Tardive Syndrome Is a Mysterious Phenomenon with Different Clinical Manifestations—Review

Samih Badarny, Rima Nassar, Yazid Badarny

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1 Scopus citations


Tardive syndrome (TS) refers to persistent hyperkinetic, hypokinetic, and sensory complaints appearing after chronic neuroleptics and other dopamine receptor-blocking agents (DRBAs). It is defined as involuntary movements, often rhythmic, choreiform, or athetoid, involving the tongue, face, extremities, and sensory urges such as akathisia and lasts for a few weeks. TS develops in association with neuroleptic medication usage for a few months at least. There is usually a delay between the initiation of the causative drug and the onset of abnormal movements. However, it was soon noted that TS can also develop early, even days or weeks after DRBAs begin. However, the longer the exposure, the greater the risk of developing TS. Tardive dyskinesia, dystonia, akathisia, tremor, and parkinsonism are frequent phenomenologies of this syndrome.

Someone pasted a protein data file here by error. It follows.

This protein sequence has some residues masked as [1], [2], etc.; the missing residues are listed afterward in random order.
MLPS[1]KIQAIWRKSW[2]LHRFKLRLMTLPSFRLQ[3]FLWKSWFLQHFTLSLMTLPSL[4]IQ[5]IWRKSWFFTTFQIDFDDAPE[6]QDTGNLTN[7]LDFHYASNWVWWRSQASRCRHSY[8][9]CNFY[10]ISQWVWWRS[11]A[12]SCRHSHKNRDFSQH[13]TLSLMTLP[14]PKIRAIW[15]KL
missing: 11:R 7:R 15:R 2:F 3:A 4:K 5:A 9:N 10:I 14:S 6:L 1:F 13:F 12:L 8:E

Original languageEnglish
Article number1498
JournalJournal of Clinical Medicine
Issue number4
StatePublished - Feb 2023

Bibliographical note

Publisher Copyright:
© 2023 by the authors.


  • clinical manifestation
  • management
  • physiopathology
  • tardive syndrome


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